The Witch House of Beverly Hills
- June 17, 2015
- The Glambassador
On our trip back to California in September we visited another landmark that has fascinated me since my childhood. My Grandpa first took me to see this house when I was a young girl on one of our regular trips to Disneyland. Located in the star studded neighborhood of Beverly Hills this house has always been shrouded in mystery for me. Until of course the invent of the internet. Then I was able to not only learn the history of this amazingly fantastic house, but just a month after my last visit, LAMag.com published an article with photos of the interior!!!!!! Click here for the article.
A short history of The Witch House (aka Spadena House) – From Wikipedia
The house was designed by Hollywood art director Harry Oliver, who went on to play a major role in Storybook architecture. Oliver was a Hollywood art director who worked on more than 30 films between 1919 to 1938 as art director, art department & as set decorator. It was originally built in 1921 to serve as the offices and dressing rooms for Irvin Willat’s film studio in Culver City, and was moved to its present location in 1934. The converted private home, with its pointy, lopsided roof, tiny windows and stucco with a distressed paint job were then surrounded by an intentionally overgrown English-style garden and a moat-like pond.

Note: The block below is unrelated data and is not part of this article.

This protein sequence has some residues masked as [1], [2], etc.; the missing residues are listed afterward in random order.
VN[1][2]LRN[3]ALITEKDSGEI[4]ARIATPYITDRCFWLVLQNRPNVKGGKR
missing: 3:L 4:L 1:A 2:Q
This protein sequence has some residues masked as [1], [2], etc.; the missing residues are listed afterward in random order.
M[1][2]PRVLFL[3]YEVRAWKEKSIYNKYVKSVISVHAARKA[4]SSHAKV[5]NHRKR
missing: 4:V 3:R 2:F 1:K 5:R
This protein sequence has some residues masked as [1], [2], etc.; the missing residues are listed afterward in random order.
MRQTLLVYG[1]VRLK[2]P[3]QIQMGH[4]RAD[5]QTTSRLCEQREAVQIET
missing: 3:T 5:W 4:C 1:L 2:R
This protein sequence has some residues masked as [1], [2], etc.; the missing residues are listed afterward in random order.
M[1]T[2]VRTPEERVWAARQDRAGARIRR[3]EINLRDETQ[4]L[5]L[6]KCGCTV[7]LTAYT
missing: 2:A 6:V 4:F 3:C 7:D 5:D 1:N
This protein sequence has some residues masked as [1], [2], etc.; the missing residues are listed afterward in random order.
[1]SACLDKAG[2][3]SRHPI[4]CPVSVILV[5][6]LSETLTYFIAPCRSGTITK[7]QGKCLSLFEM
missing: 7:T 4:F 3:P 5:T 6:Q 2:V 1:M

The first residents of the 3,500 square feet home, the Spadena family, lent the house their name. A second family moved in and renovated the interior in the 1960s, making some exterior alterations including a skylight visible from certain angles. The moat began leaking under the second family’s ownership and they filled it with soil, and planted a garden. By the time the house came on the market again in 1997, it had fallen into disrepair. Because of the value of its prime location, it was unable to immediately find a buyer uninterested in a teardown of the property. Consequently Michael Libow, a real estate agent, who did not want to see the home demolished, purchased it and began a gradual renovation. After tall, black fencing was initially placed around the lot, the owner received hate mail from people who thought he was going to tear it down.
The residence still appears to this day in movies, including 1995’s Clueless.
The home has been called a precursor to Walt Disney’s concept of Imagineering, whereby stage sets become fully realized environments. Architect Charles Willard Moore once described the building as the “quintessential Hansel and Gretel house.”